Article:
Parmigiano cheese is a hard-textured, cooked, and well aged cheese made from raw cow's milk supplemented with natural whey starter rich in lactic acid bacteria.
But is it probiotic, you ask?
That's the 64 dollar question. No one really knows.
The usual starter bacterias for this cheese are Streptococcus thermophilus , Lactobacillus delbrueckii subsp bulgaricus, Lactobacillus helveticus and Lactobacillus lactis . It will, however, acquire other beneficial bacteria as the cheese making process continues and through the aging process.
Can I tell you exactly what bacterial strain is any particular commercial cheese such as the varieties shown at the bottom of the page?
'fraid not. No one - except you and me - is interested in that and so no studies are done.
Won't that kill all those good bacteria?
The gentle "cooking" that this cheese undergoes is well within the range of the heat loving bacteria that thrive in it.
These are not the "prima donnas" of the supplement world! These thermophilic lactic acid bacteria love it warm and toasty!
But what I can tell you is what has been found in various batches of Parmigiano cheese so that you can see the enormous variety of lactic acid bacteria you get when you eat REAL food as opposed to taking probiotic supplements.
It is more properly called Parmigiano Reggiano cheese and is the "real" Parmesan cheese. The word Parmigiano Reggiano can only be used on cheese made in specific areas in Italy so any cheeses made in similar style but in other areas are refered to as Parmesen.
If you want to try this cheese, try this Parmigiano Reggiano made from unpasteurized milk. It doesn't get any better!
The individual studies are of little interest unless you're a cheese maker but they show time after time the incredible diversity of beneficial bacteria that you get in food.
In one study, mention is made of 17 different strains of Lactobacillus helveticus that were isolated from 7 Parmigiano Reggiano natural whey starter cultures1.
Comment was made on how the starter strains from that particular region were very biodiverse. And "Probably the smaller dimensions of Parmigiano Reggiano factories induce a range of specific traits in cheesemaking processes that are favorable to the selection in the natural whey culture of a wide variety of wild biotypes."1
My own feeling has always been is that if people ate more foods full of the good bacteria that mankind has always used for food preservation then we would not need to buy all these very specific probiotics. Our daily diet would give us such a wide selection of lactic acid bacteria that our intestinal microflora would be teeming with these immune enhancing "bugs".
In another study, this time of 12 month old ripened cheese, strains belonging to Lactobacillus casei group were in the highest number. Also found were Lactobacillus helveticus, Lactobacillus delbrueckii subsp. lactis, Lactobacillus parabuchneri, and Lactobacillus buchneri2.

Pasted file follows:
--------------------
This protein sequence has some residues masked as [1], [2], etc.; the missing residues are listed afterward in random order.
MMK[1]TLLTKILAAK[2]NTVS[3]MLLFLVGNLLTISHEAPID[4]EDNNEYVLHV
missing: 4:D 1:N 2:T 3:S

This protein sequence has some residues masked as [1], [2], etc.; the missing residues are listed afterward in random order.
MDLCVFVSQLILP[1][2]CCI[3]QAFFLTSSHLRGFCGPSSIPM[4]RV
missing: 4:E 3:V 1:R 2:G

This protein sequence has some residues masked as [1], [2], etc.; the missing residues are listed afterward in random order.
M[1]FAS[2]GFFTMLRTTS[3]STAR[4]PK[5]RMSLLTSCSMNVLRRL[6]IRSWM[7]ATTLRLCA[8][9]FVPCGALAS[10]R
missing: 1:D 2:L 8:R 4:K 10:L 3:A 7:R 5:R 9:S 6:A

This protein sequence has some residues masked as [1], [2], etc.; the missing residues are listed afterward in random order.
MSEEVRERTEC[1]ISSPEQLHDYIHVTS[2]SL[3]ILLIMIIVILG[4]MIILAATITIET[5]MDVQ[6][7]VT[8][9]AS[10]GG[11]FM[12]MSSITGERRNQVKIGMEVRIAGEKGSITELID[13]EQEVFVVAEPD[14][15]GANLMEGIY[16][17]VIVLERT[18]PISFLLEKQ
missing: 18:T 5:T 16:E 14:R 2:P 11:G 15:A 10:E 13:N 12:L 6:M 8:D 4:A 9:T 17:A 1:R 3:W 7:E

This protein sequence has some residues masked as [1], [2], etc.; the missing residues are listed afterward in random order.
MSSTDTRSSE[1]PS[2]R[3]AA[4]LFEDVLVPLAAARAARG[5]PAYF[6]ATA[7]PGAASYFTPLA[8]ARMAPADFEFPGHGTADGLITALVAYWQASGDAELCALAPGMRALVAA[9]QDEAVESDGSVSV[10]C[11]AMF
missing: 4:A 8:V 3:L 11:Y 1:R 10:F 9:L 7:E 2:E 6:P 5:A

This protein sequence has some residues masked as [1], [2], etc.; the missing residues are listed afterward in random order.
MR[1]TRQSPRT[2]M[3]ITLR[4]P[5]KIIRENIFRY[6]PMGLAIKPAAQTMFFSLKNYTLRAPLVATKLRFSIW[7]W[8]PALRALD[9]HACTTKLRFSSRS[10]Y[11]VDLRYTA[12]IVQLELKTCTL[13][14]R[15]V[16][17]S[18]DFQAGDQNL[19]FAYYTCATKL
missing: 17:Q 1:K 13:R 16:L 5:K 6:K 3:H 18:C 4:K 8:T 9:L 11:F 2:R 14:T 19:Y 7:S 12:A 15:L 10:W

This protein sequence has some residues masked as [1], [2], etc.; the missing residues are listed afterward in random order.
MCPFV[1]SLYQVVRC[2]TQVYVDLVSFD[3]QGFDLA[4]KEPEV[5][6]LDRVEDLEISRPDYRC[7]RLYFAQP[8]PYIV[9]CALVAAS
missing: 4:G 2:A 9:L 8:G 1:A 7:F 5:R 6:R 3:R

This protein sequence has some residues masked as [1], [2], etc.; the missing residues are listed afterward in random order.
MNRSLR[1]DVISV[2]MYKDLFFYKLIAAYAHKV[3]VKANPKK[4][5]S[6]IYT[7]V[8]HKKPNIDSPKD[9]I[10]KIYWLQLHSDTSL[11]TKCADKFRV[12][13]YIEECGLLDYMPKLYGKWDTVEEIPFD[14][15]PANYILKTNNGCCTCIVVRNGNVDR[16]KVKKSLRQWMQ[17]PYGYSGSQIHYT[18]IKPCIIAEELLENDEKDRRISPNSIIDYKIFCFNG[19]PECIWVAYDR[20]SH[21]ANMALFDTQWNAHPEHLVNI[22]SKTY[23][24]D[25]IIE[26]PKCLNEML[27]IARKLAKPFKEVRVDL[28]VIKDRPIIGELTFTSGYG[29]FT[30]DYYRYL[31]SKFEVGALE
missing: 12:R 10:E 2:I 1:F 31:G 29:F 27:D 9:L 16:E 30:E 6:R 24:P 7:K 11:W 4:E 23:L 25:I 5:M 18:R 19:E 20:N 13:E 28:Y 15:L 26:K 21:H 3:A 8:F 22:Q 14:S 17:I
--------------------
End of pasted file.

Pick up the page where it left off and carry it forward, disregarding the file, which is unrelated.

Strains of L casei are used in many probiotic supplements. Are they the same ones found in this cheese? Who knows.
Another study revealed 187 different strains over the life time of the cheese as it progressed from the raw milk stage to the fully matured Parmigiano cheese.3. As the cheese alters in pH, undergoes temperature variations and has metabolic residues build up in the cheese, some bacteria thrive and others will die off having played their part in the cheese making.
A study on treating very young babies who suffered intestinal problems said they were given a homemade food called NO (Nuovo Olivi) consisting of 40 g of Parmigiano Reggiano cheese aged for at least 36 months, 40 g of rice or maize custard and tapioca, 40 g of sugar, 10 g of maize oil, all added to a litre of water. All the babies thrived on it and got over their various intestinal problems4. This mix seems commonly used in some Pediatric hospitals in Italy for babies who can not take their mother's milk.
This same study also used this mix for children that were lactose intolerant. It was well tolerated, as long as the cheese was matured for at least 24 months, by which time the milk proteins have degraded into peptides.
So is Parmigiano cheese probiotic? Probably not by the strictest definition of the word. But it is full of a diverse range of lactic acid and other beneficial bacteria that will do you nothing but good.
Parmigiano Reggiano 1lb wedge made from unpasteurized milk.
1. Monica Gatti, Carlo Trivisano, Enrico Fabrizi, Erasmo Neviani, Fausto Gardini. Biodiversity among Lactobacillus helveticus Strains Isolated from Different Natural Whey Starter Cultures as Revealed by Classification Trees. Appl Environ Microbiol. 2004 January; 70(1): 182-190. doi: 10.1128/AEM.70.1.182-190.2004.
2. Gala E, Landi S, Solieri L, Nocetti M, Pulvirenti A, Giudici P. Diversity of lactic acid bacteria population in ripened Parmigiano Reggiano cheese. Int J Food Microbiol. 2008 Jul 31;125(3):347-51. Epub 2008 Apr 30.
3. Monica Gatti, Juliano De Dea Lindner, Angela De Lorentiis, Benedetta Bottari, Marcela Santarelli, Valentina Bernini, Erasmo Neviani. Dynamics of Whole and Lysed Bacterial Cells during Parmigiano-Reggiano Cheese Production and Ripening. Appl Environ Microbiol. 2008 October; 74(19): 6161-6167.
4. Mariaelena Pancaldi, Ilaria Mariotti, Fiorella Balli. Intestinal inflammation in nursing infants: different causes and a single treatment but of protected origin. Department of Pediatrics, University Hospital of Modena, Modena, Italy. ACTA BIOMED 2008; 79: 144-150.